Since I’m on the comparison of Android and iOS kick I might as well talk about battery life. Most reviews of high-end Android devices knock the reviewed device for having poor battery life. I know the biggest hit against the Evo 4G is it’s battery life. My iPhone has had great battery life compared to my Evo giving me two days instead of one on a single charge (I count battery life in number of days before needing to recharge the phone, my Treo 755p got roughly three days).
There are many things to consider when comparing battery life including the storage capacity of the battery. The other major factory in battery life is the operating system and applications. The iPhone’s multi-tasking capabilities are… poor to say the least. If you want to run something in the background that Apple hasn’t provided a specific service for you have up to 10 minutes (the iPhone allows an application to run for 10 minutes in the background before suspending it).
Android on the other hand allows true multi-tasking. Any application is spawn a service that can run in the background even when the main application is no longer being displayed. This gives Android far more flexibility. Allowing real multi-tasking can also take a toll on the battery life as a runaway process can run the CPU at 100% and turn your battery life into a mere couple of hours. Personally I find the tradeoff worth it as any application that slaughters your battery life is poorly written and really the fault of the developer, not the device.
What I blame Android for is it’s poor built-in battery life reporting tool. On the Evo if you go under Settings->About Phone there is an item called Battery Life. This little application tells you the rough percentage of battery charge remaining and what has been using the battery life. This reporting tools does an abysmal job unfortunately.
I still carry my Evo around and use it as a portable Wi-Fi hotspot (which it works great as). I noticed when I returned home last night the phone was reporting the battery was almost completely dead. Usually this means some application is going crazy either pulling down data or racking up the CPU. A simple reboot of the phone generally takes care of this but I’m more of a curious person and wanted to know exactly what process was draining my battery.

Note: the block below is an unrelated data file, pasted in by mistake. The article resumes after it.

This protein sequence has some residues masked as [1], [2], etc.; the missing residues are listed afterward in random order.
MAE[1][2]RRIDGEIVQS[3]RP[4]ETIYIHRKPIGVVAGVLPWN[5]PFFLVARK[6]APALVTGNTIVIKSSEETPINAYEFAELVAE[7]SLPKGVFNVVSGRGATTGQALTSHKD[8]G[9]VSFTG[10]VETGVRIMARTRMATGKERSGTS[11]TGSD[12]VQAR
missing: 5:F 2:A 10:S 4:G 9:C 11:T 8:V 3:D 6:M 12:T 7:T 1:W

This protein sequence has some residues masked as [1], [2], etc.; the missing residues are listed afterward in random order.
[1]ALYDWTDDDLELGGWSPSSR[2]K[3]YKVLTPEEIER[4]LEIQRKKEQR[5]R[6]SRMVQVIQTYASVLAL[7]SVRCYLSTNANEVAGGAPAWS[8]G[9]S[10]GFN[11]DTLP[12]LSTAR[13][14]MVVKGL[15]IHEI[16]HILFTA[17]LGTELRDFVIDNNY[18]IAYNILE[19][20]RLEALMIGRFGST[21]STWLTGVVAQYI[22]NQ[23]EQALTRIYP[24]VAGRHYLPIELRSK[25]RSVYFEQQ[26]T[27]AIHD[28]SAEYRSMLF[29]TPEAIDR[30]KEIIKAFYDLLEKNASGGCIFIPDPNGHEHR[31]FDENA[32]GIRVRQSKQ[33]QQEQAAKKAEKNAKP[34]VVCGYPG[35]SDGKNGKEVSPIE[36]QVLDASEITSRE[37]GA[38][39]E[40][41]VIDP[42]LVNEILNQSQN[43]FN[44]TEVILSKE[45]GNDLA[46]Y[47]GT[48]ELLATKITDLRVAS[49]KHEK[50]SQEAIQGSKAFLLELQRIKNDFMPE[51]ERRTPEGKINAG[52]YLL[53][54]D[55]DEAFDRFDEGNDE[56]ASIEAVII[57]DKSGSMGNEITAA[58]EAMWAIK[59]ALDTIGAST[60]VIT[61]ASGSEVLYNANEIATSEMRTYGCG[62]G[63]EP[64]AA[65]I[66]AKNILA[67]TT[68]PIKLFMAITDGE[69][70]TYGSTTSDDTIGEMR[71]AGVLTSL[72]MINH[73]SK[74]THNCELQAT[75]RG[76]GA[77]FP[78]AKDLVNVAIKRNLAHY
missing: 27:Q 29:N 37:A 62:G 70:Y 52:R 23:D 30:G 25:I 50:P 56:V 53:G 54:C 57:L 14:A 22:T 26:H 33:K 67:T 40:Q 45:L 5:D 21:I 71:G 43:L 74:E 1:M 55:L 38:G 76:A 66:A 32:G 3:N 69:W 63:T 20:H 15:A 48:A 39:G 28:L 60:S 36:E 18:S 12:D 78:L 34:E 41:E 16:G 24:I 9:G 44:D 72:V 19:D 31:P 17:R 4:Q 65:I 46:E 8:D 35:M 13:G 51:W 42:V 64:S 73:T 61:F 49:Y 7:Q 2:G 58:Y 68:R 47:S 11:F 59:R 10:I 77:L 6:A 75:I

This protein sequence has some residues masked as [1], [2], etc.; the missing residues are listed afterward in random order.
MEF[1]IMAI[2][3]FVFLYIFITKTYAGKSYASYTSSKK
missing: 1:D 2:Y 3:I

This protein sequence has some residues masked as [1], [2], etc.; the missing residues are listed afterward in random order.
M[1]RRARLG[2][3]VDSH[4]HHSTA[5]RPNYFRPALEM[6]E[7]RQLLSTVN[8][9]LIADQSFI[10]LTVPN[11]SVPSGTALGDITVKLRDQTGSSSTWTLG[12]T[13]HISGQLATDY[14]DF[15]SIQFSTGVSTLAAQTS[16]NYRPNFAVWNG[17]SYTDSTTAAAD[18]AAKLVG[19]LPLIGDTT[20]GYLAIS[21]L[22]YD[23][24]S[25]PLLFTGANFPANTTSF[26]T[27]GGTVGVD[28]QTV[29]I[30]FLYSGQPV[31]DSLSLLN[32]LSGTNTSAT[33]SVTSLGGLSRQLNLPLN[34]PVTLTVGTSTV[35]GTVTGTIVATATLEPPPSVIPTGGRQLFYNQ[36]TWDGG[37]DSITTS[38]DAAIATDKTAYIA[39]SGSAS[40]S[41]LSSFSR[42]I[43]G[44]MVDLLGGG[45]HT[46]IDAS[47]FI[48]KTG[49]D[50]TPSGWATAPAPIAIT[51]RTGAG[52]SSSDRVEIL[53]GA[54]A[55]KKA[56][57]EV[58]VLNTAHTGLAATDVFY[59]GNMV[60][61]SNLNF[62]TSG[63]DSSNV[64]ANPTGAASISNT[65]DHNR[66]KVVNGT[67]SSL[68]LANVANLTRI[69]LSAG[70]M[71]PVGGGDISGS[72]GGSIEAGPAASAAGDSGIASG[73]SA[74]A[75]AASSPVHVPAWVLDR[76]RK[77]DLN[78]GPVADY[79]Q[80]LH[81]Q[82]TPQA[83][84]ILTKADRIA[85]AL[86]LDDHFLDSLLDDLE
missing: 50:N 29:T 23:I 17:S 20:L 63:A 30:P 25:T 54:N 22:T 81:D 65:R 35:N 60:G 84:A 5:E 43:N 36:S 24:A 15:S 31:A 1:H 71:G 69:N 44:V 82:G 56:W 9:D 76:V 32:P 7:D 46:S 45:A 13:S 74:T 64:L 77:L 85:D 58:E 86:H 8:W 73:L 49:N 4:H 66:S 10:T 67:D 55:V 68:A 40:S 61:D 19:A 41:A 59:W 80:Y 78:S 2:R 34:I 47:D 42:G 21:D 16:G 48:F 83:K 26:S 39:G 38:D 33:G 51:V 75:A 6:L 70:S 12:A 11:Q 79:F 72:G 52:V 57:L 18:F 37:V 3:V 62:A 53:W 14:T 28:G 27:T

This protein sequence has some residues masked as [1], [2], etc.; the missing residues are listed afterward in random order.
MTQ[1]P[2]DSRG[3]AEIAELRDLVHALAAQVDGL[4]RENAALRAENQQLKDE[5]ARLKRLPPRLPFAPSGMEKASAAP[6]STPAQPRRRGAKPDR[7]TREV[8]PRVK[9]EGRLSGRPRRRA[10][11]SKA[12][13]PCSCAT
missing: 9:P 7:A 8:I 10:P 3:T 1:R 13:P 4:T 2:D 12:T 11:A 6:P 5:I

Well the battery usage reporting tool did say it was the Android system that was using a majority of my power… of course that’s a catchall for every application on the device. The battery usage tool lumps every application under the Android system category and does not breakdown by individual application. In fact it’s not possible with Android’s built-in battery usage tool to see how much CPU time (and thus a rough estimation of battery life) an individual application has used. This makes finding the rough process difficult if not impossible.
I really like the fact Android has true multi-tasking and accept the responsibility that comes with such flexibility. But I’d also like a mechanism to see how much power each individual application is sucking down. Having such information would allow me to determine if an app I downloaded was poorly written and remove it. As it sits now you practically have to download an app, test it for a day, see the impact on battery life, and hope it doesn’t screw up later down the road.
One thought on “Smartphones and Battery Life”
I have been employing a program called Watchdog to keep an eye on out-of-control Android applications… Every X seconds (user-settable), it will take a look at the processor and see which applications are using how much of its capacity. If any application goes over a user-settable threshold during that look, Watchdog alerts you, and then lets you decide what to do about it – this process is not quite as perfect as looking at the overall battery drain of a specific program (given that memory reads/writes take power too), but it works a hell of a lot better than Android’s onboard battery system.
That a need for such an independent app exists is another matter ;).
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